Concern is growing that Parliament will be “railroaded” by Theresa May into backing her Brexit deal with minimal levels of debate and discussion, a senior Labour peer warns today, while a leading Conservative MP says that Brexit is being used to damage British institutions and damage public trust in politics.
The cross-party warning comes as fears are growing that Theresa May will attempt to treat any Brexit deal in same way as emergency anti-terrorism legislation and ram it through Parliament in days or hours.
Labour’s Lord Andrew Adonis commenting ahead of a debate in the House of Lords, said:
“There is growing concern that Parliament is going to be railroaded by the government into voting on Brexit within days of the signing of a provisional withdrawal agreement after the European Council this month or next. This would be frankly disgraceful.
“Parliament typically requires a standard 12-week consultation period not only for new policies but even for the most minor of regulatory changes. Similarly, local councils are given eight weeks to determine planning applications. Yet we are told that the parliamentary votes on the most important issues to be decided by Parliament in this generation, whether we leave the EU, whether there should be a People’s Vote, and whether the exit terms are acceptable – could be held within a few weeks or even days of the Prime Minister publishing a draft treaty.
“As Attlee famously said, democracy is government by discussion. There can be no credible or properly democratic decision-making by Parliament on Brexit unless MPs and peers have sufficient time to study and discuss the Brexit terms, and seek advice and views from the public.”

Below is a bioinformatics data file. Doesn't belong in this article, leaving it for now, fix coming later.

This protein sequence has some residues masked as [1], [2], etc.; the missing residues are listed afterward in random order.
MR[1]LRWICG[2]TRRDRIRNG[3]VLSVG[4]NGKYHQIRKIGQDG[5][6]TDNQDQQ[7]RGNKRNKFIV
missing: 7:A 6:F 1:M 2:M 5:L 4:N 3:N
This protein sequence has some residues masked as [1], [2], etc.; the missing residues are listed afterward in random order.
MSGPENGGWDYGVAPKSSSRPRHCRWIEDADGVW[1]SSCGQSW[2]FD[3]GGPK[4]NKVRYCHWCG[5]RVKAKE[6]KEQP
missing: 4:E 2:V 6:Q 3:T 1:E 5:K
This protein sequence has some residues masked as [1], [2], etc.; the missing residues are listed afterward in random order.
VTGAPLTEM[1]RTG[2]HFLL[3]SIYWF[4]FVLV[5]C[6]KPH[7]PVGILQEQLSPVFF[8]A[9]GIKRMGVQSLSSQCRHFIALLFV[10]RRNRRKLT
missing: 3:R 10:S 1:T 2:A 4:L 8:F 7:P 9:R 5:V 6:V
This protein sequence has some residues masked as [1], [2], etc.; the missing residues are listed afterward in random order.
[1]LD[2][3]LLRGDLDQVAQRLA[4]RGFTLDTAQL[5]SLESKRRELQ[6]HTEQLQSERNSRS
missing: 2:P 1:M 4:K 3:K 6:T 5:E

Research from the People’s Vote campaign, drawing on information compiled by the House of Commons library shows that major pieces of European legislation were given significant amounts of legislative time in the past:
- European Communities Bill 1972 (took Britain into the EEC) – 39 days of debate (30 in Commons)
- Single European Act 1986 – 12 days (7 in Commons)
- Maastricht Treaty Bill 1992/93 – 41 days (29 in Commons)
- Amsterdam Treaty Bill 1997/98 – 16 days (8 days in Commons)
- Nice Treaty Bill 2001 – 11 days (5 days in Commons)
- Lisbon Treaty Bill 2007/08 – 25 days (13 days in Commons)
Conservative MP and former minister, Guto Bebb, said:
“Brexit is about more than economics and the way it is being handled now poses a threat to the integrity of our democratic institutions and traditions. Centuries of procedure and practice are at risk from a Government that is being driven to desperation by a small group of extremists in the ERG.
“Brexit is eroding public trust in democratic institutions in a disturbing manner. Ramming legislation through Parliament without proper debate would be an appalling way to behave.
“Conservatives should not be party to such behaviour but should instead insist on respect for Parliament and what it represents in public life.”